An Uncut Key (No Romo)

What might it mean to think of the single as a potentially queer subject, and in what ways does singleness pose a challenge to heteronormative conceptualizations of the lifecourse and household formation?
Eleanor Wilkinson, “Single People’s Geographies of Home”

I have never felt incomplete or alone without a romantic partner, but I am beginning to feel particularly singled.
Caleb Luna, “Romantic Love is Killing Us”

You’re right, I’m literally writing this because I’m a mad fat girl who can’t get a date and is demanding to be cared for, regardless.
Samantha Marie Nock, “Decrying Desirability, Demanding Care”

Compulsory heterosexuality, compulsory coupledom, compulsory sexuality. How do these turn as keys to entry? When Caleb Luna talks about being singled, they immediately clarify things. “When I say singled,” they tell us, “I mean the position of being denied intimacy and care from those in my life, who reserve it for others.” That feeling of detachment, of delinking, of loneliness produced by the structural reality of always being secondary to someone.

Blocked off from care by the way it’s unevenly distributed through modes of institutionalized intimacy, shaped by logics of familial, sexual, and romantic primacy. Eleanor Wilkinson’s question about whether single should be considered queer is the right question asked poorly. Samantha Nock writes to “those not invited into desirability” – the fat, the disabled, the elderly, the non-white – and points the way that desirability acts as a prerequisite for care.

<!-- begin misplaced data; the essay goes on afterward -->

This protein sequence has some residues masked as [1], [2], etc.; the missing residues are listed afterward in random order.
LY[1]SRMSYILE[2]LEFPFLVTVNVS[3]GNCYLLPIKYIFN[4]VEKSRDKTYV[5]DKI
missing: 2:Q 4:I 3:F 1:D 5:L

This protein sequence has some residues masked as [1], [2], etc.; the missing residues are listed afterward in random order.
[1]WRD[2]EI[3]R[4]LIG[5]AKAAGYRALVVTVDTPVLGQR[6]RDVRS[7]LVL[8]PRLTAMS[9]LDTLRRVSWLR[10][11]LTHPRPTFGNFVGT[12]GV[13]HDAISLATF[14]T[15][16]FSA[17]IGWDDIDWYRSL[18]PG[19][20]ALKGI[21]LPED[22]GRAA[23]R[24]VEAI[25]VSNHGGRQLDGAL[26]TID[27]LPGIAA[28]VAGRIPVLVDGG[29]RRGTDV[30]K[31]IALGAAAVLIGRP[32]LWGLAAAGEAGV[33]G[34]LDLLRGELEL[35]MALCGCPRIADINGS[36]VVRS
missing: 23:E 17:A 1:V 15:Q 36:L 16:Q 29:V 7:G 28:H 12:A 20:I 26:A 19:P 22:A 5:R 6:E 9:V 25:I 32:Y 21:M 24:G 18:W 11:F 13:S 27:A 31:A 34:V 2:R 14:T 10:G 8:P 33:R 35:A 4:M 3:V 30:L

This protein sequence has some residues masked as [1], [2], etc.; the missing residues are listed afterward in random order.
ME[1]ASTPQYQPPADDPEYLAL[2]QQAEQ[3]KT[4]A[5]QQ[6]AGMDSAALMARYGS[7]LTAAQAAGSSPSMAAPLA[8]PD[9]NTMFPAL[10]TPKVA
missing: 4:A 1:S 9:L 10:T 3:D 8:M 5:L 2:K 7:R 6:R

If I’m drawn to Luna’s and Nock’s critical complaints, it’s as an ace man for whom sexual and romantic desirability is not something I want, but because of the way desirability and care are linked, care is similarly cut off along the lines of sex and romance. A similar wish at a different frequency. But to claim that you’ve been singled as a white man involves getting caught in the toxic gravity of misogynists and incels – men who misinterpret an affective kernel around the lack of care by violently lamenting their lack of access to institutional intimacies that benefit men.

To say that this misogynist gravity is a form of terror is necessary, but it’s hard to admit that the kernel at the heart of it is a real concern over the link between desire and care. At heart, there’s a question about why no one cares for you strained through the rubrics of successful heteromasculinity. Successful gender expression is tied to desirability is tied to care, but the solution to this problem is not to crave success and desirability, but to find care outside of those rubrics. We don’t need to be desired, we shouldn’t need to meet normative expectations around gender, but we do need care. Which means we need to reciprocally show care, but how when care seems to be monopolized within sexual and romantic relationships?

Deanna texts that she almost started crying while transcribing a recording where Trudy Rosenfeld describes Roy Kiyooka lived off pastries from the bakery because no one was around to care for him. She reminds me of the contradiction in that when I joke that self-care is just letting capitalism take care of you and she retorts that capitalism is letting others take care of you through their unwaged labour. I don’t want this exploitation, but its hard not to wish for someone to take care of you, even if it’s in a way that’s exploitative.